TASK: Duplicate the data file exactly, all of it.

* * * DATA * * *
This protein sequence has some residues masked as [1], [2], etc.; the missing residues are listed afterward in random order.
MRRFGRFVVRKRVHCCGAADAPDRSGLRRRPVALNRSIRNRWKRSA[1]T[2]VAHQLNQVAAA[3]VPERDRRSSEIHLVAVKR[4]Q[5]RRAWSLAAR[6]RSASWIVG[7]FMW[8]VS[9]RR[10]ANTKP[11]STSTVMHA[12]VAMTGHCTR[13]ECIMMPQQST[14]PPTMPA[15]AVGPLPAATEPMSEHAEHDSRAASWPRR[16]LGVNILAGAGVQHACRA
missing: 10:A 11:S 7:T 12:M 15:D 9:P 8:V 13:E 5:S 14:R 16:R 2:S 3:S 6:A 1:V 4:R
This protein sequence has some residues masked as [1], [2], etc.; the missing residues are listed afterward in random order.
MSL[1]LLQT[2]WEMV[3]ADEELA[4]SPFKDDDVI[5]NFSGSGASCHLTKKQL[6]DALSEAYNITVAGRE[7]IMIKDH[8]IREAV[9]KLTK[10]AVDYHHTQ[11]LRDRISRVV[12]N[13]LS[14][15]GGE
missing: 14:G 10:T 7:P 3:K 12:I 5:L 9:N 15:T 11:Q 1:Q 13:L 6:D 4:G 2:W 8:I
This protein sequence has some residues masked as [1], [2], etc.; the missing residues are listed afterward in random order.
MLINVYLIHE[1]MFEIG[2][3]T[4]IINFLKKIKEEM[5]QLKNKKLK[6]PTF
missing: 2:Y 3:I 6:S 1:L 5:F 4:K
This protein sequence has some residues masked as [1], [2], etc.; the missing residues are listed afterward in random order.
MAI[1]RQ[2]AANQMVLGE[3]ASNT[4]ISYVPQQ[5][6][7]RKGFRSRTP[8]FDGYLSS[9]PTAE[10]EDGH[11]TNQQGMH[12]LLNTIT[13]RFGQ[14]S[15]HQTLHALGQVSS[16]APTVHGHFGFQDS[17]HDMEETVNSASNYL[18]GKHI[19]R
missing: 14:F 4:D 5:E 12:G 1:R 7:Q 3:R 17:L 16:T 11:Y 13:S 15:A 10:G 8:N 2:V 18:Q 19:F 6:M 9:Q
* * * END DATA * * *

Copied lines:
This protein sequence has some residues masked as [1], [2], etc.; the missing residues are listed afterward in random order.
MRRFGRFVVRKRVHCCGAADAPDRSGLRRRPVALNRSIRNRWKRSA[1]T[2]VAHQLNQVAAA[3]VPERDRRSSEIHLVAVKR[4]Q[5]RRAWSLAAR[6]RSASWIVG[7]FMW[8]VS[9]RR[10]ANTKP[11]STSTVMHA[12]VAMTGHCTR[13]ECIMMPQQST[14]PPTMPA[15]AVGPLPAATEPMSEHAEHDSRAASWPRR[16]LGVNILAGAGVQHACRA
missing: 10:A 11:S 7:T 12:M 15:D 9:P 8:V 13:E 5:S 14:R 16:R 2:S 3:S 6:A 1:V 4:R
This protein sequence has some residues masked as [1], [2], etc.; the missing residues are listed afterward in random order.
MSL[1]LLQT[2]WEMV[3]ADEELA[4]SPFKDDDVI[5]NFSGSGASCHLTKKQL[6]DALSEAYNITVAGRE[7]IMIKDH[8]IREAV[9]KLTK[10]AVDYHHTQ[11]LRDRISRVV[12]N[13]LS[14][15]GGE
missing: 14:G 10:T 7:P 3:K 12:I 5:L 9:N 15:T 11:Q 1:Q 13:L 6:D 4:G 2:W 8:I
This protein sequence has some residues masked as [1], [2], etc.; the missing residues are listed afterward in random order.
MLINVYLIHE[1]MFEIG[2][3]T[4]IINFLKKIKEEM[5]QLKNKKLK[6]PTF
missing: 2:Y 3:I 6:S 1:L 5:F 4:K
This protein sequence has some residues masked as [1], [2], etc.; the missing residues are listed afterward in random order.
MAI[1]RQ[2]AANQMVLGE[3]ASNT[4]ISYVPQQ[5][6][7]RKGFRSRTP[8]FDGYLSS[9]PTAE[10]EDGH[11]TNQQGMH[12]LLNTIT[13]RFGQ[14]S[15]HQTLHALGQVSS[16]APTVHGHFGFQDS[17]HDMEETVNSASNYL[18]GKHI[19]R
missing: 14:F 4:D 5:E 12:G 1:R 7:Q 3:R 17:L 16:T 11:Y 13:S 15:A 10:G 8:N 2:V 18:Q 19:F 6:M 9:Q